Descending into the Myth of Deliverance River

John Lane

Big water and big questions churn up the river made famous by James Dickey's Deliverance


"Having previously explored the river, Lane returns to journey the entire length of it, describing its natural beauty and danger as well as pausing to view it through the prism of Dickey’s book. . . . Lane artfully applies his poetic sensibility to the river itself. . . . Lane’s own writing and observations are good enough to stand outside of Dickey’s considerable shadow."
Publishers Weekly

"Lane’s book is a personal narrative that skillfully navigates the contemporary cultural and ecological history of its subject. . . . A writer who would obviously rather paddle first and theorize later, Lane prefers to let the river speak for itself."
Atlanta Journal-Constitution

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Before the novel and the film Deliverance appeared in the early 1970s, any outsiders one met along the Chattooga River were likely serious canoeists or anglers. In later years, untold numbers and kinds of people have felt the draw of the river’s torrents, which pour down the Appalachians along the Georgia-South Carolina border. Because of Deliverance the Chattooga looms enigmatically in our shared imagination, as iconic as Twain’s Mississippi—or maybe Conrad’s Congo.

This is John Lane’s search for the real Chattooga—for the truths that reside somewhere in the river’s rapids, along its shores, or in its travelers’ hearts. Lane balances the dark, indifferent mythical river of Deliverance against the Chattooga known to locals and to the outdoors enthusiasts who first mastered its treacherous vortices and hydraulics. Starting at its headwaters, Lane leads us down the river and through its complex history to its current status as a National Wild and Scenic River. Along the way he stops for talks with conservation activists, seventh-generation residents, locals who played parts in the movie, day visitors, and others. Lane weaves into each encounter an abundance of details drawn from his perceptive readings and viewings of Deliverance and his wide-ranging knowledge of the Chattooga watershed. At the end of his run, Lane leaves us still fully possessed by the Chattooga’s mystery, yet better informed about its place in his world and ours.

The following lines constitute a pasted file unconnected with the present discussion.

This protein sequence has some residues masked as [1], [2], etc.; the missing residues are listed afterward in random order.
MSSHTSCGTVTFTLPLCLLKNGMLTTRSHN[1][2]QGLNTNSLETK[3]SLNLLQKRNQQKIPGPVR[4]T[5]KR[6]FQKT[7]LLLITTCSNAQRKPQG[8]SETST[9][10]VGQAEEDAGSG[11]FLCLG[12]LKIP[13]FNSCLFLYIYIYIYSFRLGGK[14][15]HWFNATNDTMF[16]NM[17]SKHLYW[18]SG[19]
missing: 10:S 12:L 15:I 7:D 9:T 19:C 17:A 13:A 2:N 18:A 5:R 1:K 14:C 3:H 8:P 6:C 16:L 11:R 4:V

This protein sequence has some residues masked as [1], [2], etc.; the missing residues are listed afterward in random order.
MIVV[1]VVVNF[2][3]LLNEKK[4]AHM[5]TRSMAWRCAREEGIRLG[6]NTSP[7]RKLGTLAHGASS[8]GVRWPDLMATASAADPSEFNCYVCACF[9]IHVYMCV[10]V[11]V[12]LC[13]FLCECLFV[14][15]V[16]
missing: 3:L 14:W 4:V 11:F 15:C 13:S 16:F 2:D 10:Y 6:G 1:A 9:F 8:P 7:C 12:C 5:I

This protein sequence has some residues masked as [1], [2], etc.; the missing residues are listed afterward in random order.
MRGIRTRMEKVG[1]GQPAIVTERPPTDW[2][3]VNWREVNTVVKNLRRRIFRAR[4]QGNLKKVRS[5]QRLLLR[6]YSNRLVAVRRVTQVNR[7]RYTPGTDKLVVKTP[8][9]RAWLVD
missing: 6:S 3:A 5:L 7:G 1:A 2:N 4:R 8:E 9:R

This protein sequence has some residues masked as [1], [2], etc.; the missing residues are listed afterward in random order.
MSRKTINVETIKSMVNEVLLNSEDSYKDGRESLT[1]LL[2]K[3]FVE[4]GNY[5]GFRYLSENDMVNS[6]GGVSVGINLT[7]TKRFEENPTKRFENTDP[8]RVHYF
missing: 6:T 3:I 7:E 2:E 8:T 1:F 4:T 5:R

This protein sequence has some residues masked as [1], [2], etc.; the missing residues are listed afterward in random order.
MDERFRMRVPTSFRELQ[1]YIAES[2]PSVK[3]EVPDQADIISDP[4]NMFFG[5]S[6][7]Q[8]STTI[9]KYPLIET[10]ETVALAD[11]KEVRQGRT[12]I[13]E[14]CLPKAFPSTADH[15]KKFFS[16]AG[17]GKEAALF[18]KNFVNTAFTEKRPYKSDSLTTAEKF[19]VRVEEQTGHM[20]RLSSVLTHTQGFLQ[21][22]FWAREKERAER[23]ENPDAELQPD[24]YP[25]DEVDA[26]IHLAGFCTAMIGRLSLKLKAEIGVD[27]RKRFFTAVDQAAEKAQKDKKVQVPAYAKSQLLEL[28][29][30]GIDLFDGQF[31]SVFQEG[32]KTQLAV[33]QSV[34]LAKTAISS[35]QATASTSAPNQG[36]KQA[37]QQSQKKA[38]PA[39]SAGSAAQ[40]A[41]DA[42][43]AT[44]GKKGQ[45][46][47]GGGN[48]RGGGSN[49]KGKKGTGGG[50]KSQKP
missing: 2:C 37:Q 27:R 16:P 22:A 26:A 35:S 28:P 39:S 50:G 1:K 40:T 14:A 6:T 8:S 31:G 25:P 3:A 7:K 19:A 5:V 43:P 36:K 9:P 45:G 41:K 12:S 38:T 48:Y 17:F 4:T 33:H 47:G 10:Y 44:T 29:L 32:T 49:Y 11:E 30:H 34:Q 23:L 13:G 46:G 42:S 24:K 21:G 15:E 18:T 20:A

Page count: 224 pp.
Trim size: 5.5 x 9

Read more about the Chattooga River at the New Georgia Encyclopedia.


List price: $24.95

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John Lane’s writing has been published in Orion, American Whitewater, Southern Review, Terra Nova, and Fourth Genre. His books include Waist Deep in Black Water, The Woods Stretched for Miles, and Chattooga (all published by Georgia), several volumes of poetry, and Weed Time, a gathering of his essays. Lane is an associate professor of English at Wofford College.